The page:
We recently interviewed Thibault Chollet, Partner in Private Markets Operations & Technology Transformation at Deloitte Luxembourg as part of our Luxembourg Launch. Here we revisit his perspectives on the trends driving the adoption of technology in the Corporate Services, Trust and Fund Administration markets.
To mark the launch of our new office based at the LHoFT, Keith was joined by Thibault Chollet to review the changes in the FinTech marketplace, particularly those that have been behind technology adoption.
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For me, the most important trend is the consolidation of the market, around already large organisations acquiring further companies, potentially in the US or Asia. The resulting bigger group or conglomerate then recognises the need for technology that can cope with the potentially complicated requirements arising from the merger of those companies.
At Deloitte, we are also observing smaller Merger and Acquisitions activity, more along the lines of lift-outs of corporate tax reporting services, transfer agencies, even fund admin, allowing managers to focus on their core operations and delegate corporate services activities to a specialist provider. In this activity, it is not just a lift-out of the organisation but of systems - this being good or bad is still an open question!
Traditional service providers are entering alternate funds investment markets, bringing with them a willingness to invest in new technology. They are coming through a combination of the M&A process discussed previously, but also through organic growth as they recognise services they don't offer and need to scale as quickly as possible.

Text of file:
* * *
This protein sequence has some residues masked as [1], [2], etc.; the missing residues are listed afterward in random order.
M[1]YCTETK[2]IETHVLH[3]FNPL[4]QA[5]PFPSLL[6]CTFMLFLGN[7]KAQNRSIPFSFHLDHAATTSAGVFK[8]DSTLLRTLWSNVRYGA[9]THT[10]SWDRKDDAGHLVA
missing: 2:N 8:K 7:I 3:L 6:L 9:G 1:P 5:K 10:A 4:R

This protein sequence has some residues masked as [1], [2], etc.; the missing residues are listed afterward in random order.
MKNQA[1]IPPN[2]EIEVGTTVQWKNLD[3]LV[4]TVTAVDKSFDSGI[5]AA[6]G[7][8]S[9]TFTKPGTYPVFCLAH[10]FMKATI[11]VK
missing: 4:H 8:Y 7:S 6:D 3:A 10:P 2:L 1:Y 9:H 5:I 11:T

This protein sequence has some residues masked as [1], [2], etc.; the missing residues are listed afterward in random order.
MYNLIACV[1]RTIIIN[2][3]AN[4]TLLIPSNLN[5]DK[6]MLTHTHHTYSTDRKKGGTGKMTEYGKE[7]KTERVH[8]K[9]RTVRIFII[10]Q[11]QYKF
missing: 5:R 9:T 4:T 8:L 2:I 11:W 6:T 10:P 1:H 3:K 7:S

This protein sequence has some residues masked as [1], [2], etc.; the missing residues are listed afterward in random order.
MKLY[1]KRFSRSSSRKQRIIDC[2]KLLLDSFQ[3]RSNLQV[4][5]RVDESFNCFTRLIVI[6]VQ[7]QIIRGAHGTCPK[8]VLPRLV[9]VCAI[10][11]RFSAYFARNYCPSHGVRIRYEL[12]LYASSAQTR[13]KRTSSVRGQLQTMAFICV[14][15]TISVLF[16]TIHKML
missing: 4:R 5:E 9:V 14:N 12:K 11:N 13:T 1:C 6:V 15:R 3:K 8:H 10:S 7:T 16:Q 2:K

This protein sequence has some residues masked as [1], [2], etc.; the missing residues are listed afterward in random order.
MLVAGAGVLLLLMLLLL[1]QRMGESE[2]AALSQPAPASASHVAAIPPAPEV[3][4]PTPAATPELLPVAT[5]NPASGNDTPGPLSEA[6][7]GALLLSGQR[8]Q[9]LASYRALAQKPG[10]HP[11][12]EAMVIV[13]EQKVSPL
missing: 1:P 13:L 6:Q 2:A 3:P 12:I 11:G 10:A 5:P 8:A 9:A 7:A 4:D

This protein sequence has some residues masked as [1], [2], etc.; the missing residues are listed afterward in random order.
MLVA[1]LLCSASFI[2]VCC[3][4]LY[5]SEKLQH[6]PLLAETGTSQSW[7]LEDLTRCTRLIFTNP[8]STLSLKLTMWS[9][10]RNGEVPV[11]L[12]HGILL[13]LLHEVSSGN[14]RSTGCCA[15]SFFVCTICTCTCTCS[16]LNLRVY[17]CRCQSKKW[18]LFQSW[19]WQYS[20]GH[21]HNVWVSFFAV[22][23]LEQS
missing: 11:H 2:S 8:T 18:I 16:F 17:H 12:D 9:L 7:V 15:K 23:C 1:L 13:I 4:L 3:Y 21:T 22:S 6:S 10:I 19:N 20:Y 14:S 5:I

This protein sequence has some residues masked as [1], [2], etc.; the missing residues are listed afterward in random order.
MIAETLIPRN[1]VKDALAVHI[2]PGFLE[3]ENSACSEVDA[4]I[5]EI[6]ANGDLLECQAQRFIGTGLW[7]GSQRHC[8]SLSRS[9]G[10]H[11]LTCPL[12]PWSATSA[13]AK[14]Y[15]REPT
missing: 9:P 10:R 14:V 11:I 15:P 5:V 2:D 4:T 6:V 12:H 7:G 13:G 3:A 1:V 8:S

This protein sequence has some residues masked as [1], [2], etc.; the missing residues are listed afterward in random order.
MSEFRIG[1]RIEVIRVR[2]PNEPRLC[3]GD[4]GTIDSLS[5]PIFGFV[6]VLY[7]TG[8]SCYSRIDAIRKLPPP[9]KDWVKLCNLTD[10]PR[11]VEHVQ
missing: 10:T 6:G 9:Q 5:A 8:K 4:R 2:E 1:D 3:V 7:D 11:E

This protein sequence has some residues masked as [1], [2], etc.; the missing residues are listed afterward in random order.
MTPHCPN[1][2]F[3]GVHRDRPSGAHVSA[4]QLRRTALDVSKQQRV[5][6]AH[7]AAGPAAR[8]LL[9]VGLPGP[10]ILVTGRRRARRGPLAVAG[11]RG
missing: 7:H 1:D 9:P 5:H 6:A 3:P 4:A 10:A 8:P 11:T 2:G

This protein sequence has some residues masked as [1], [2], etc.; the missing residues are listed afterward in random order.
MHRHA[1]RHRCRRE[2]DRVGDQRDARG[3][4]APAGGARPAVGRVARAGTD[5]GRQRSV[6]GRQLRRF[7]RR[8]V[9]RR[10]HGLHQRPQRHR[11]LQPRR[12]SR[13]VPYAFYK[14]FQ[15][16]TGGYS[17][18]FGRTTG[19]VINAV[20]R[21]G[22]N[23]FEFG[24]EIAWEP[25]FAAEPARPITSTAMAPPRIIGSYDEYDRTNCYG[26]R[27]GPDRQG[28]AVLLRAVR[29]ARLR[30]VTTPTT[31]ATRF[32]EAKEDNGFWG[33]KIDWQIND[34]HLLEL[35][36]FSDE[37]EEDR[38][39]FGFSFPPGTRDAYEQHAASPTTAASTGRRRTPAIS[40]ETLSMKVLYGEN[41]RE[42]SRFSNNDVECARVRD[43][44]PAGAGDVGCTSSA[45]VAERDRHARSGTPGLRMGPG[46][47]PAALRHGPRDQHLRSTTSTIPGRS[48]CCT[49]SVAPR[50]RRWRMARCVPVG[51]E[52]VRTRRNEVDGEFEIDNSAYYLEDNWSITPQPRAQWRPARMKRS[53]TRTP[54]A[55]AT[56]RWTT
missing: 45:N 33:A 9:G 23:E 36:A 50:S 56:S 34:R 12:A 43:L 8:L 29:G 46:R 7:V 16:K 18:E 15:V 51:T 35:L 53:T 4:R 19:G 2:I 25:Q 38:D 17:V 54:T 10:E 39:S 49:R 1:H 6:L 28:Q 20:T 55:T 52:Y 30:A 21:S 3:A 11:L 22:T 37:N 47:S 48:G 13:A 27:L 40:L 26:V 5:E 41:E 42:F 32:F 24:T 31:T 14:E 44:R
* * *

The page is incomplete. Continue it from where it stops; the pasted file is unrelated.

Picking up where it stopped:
New ways of doing business are driving new ways to engage with the end client - we've thought a great deal about this and how it affects the client experience. Perhaps most significantly, over the last 12-18 months, we've seen an acceleration in a number of areas that have enabled remote working and tasks, such as onboarding of investors or of directors, with associated recognition that agents can be leveraging these technologies to enable seamless interactions with stakeholders as they grow.
“If I l compare Corporate Services to other industries - and I must be blunt - technology adoption is low”
If I l compare Corporate Services to other industries - and I must be blunt - technology adoption is low. They may be equipped with accounting systems but this does not enable them for the challenges they face as they move into new markets and sectors. COVID has been an accelerator, but this shift would have happened anyway. This has become particularly prevalent among the consolidators. As they have grown through M&A, they have been left with multiple solutions - none of which are certain to fit the new structure and requirements. There is certainly a drive to review this, both internally and through reviewing the marketplace to build a more integrated ecosystem led approach.
What these actors are looking at is no longer a 'one system fits all' mechanism, more a portfolio of solutions that fits their market requirements, based on a system that delivers the capability they need. The new markets that CSPs are expanding into have different requirements placed upon them and they need to respond in kind, with base systems that offer flexibility to adapt to changing environments
Definitely furtherance of the consolidation trend, but accompanied by increased specialism among the smaller providers. I would expect an increased level of standardisation to emerge among platforms but also increased openness to emerge. Also, we must not forget about distributed ledger technology - blockchain continues to grow and will have greater application to this marketplace.
Many thanks to Thibault Chollet, who can be contacted via his LinkedIn profile
Andrew is Senior Product Marketing Manager at TrustQuay